These days, KBA limits its press footprint at North American trade shows to the Genius 52 UV, a small-format (14.2" x 20.47") waterless UV sheetfed offset press that can print in four or five colors on paper, board, plastics, and specialty substrates including lenticular, PVC, styrene, polyethylene, and static-cling vinyl The press now is available with a dedicated coating unit. KBA also manufactures some of the world’s largest and fastest sheetfeds, which it promoted at Graph Expo without physically displaying them. These include the 81” Rapida 205, two of which have been installed at Edison Litho in Edison, NJ; and the 18,000-sph Rapida 106, scheduled to be shipped to another New Jersey printer, UNIMAC Graphics of Carlstadt, by the end of the month.
Another specialist in high-speed sheetfed printing is Mitsubishi Lithographic Presses, which introduced what it said were the world’s fastest perfectors—the 16,200-sph Diamond 3000VT and Diamond V3000TP—at drupa earlier this year. Those presses weren’t at Graph Expo, but the third member of the Diamond V3000 series, the 16,200-sph V3000LX, debuted there in live operation with six printing units, a tower coater, and an extended delivery.
The 29 1/2" x 41 11/32" V3000LX also was equipped with SimulChanger, an automated system for simultaneous plate changes, and Diamond Color Navigator, a new color adjustment interface. SimulChanger, says Mitsubishi, can change plates on all press units at once in just over a minute. Diamond Color Navigator is said to enable operators to automatically adjust colors on press for color proof matching without complicated ink key tweaking.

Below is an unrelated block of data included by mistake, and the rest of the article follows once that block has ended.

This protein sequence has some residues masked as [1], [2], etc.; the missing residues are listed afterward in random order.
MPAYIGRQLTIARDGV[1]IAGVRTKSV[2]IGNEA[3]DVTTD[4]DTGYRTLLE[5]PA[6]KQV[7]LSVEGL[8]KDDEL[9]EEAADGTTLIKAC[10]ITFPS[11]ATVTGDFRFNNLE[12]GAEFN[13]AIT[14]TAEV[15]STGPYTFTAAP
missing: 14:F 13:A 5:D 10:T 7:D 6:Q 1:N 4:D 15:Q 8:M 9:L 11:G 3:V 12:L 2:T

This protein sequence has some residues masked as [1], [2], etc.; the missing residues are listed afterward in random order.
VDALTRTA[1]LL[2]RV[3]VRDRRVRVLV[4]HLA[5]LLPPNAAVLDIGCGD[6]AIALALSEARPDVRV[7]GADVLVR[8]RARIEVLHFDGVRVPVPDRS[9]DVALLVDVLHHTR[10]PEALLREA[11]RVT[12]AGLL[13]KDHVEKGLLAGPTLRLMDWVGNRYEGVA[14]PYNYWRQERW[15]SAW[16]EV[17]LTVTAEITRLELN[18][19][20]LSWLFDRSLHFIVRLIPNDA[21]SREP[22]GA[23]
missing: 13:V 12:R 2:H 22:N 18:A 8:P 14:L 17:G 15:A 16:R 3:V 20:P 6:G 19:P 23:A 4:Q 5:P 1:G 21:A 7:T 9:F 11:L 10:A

The UV option that Presstek demonstrated on its Presstek 52DI digital offset press also is available for the Presstek 34DI. The Presstek 52DI is a landscape press with a maximum sheet size of 20.47" x 14.17". The Presstek 34DI offers a portrait format with a maximum sheet size of 13.39" x 18.11". Both feature on-press plate imaging in a waterless printing process that Presstek positions as an economical solution for run lengths from 250 to 20,000 copies.
The company is covering its bases in ultra-short-run, personalized printing by offering to bundle the bizhub PRO C6501 color production print system from Konica Minolta with Presstek DI presses. The idea is to give Presstek customers a solution for versioning that uses the Konica Minolta product to variably overprint static content produced on a Presstek DI press.
Sakurai showed the Sakurai 466SDC, a 20" x 26" press in four colors plus coater; and the 23 5/8" x 31" Sakurai 575SDC in five colors plus coater. Also featured was the Maestro MS-102AII, a cylinder screen press with a 29 1/2" x 41 5/16" sheet size. Promoted (although not displayed) was Sakurai's 96 series of 16-page, four- to six-color offset presses in a 25" x 38" sheet size. Sakurai claims to be only press manufacturer to offer a series in this format, which it says was the standard 16-page size among North American press suppliers before all press manufacturing went offshore in the 1970s.